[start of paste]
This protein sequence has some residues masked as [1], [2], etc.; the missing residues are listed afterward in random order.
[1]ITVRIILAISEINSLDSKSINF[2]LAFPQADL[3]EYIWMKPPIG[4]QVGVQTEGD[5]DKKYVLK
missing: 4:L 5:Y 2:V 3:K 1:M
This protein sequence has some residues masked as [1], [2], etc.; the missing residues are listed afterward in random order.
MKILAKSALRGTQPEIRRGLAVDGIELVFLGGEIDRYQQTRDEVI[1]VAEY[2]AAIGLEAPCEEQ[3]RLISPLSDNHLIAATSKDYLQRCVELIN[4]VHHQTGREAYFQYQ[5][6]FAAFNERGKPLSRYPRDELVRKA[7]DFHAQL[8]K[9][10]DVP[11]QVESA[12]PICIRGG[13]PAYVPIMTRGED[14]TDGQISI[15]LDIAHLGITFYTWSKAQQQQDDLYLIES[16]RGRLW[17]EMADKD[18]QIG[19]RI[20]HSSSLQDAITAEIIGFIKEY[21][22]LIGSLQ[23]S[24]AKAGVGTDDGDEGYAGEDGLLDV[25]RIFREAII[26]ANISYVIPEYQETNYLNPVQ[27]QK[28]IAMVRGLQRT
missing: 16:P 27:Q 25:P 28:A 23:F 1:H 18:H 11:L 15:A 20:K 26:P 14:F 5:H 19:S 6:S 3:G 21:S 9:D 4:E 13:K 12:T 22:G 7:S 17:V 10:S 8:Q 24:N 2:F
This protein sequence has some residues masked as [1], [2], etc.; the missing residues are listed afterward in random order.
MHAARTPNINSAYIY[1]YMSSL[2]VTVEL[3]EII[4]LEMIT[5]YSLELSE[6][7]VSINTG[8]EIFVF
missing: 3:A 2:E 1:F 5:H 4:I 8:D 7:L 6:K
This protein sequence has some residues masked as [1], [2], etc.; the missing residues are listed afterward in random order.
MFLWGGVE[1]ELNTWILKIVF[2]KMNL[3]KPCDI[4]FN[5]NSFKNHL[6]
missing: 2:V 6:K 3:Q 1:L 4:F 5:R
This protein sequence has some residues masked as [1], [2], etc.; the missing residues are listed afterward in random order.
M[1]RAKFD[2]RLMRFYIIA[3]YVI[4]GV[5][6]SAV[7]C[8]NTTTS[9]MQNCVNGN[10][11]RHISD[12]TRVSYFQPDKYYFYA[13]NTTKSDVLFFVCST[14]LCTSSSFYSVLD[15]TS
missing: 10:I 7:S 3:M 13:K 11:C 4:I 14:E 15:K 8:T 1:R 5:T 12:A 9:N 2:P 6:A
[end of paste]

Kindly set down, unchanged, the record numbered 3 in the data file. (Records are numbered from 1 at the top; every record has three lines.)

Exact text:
This protein sequence has some residues masked as [1], [2], etc.; the missing residues are listed afterward in random order.
MHAARTPNINSAYIY[1]YMSSL[2]VTVEL[3]EII[4]LEMIT[5]YSLELSE[6][7]VSINTG[8]EIFVF
missing: 3:A 2:E 1:F 5:H 4:I 8:D 7:L 6:K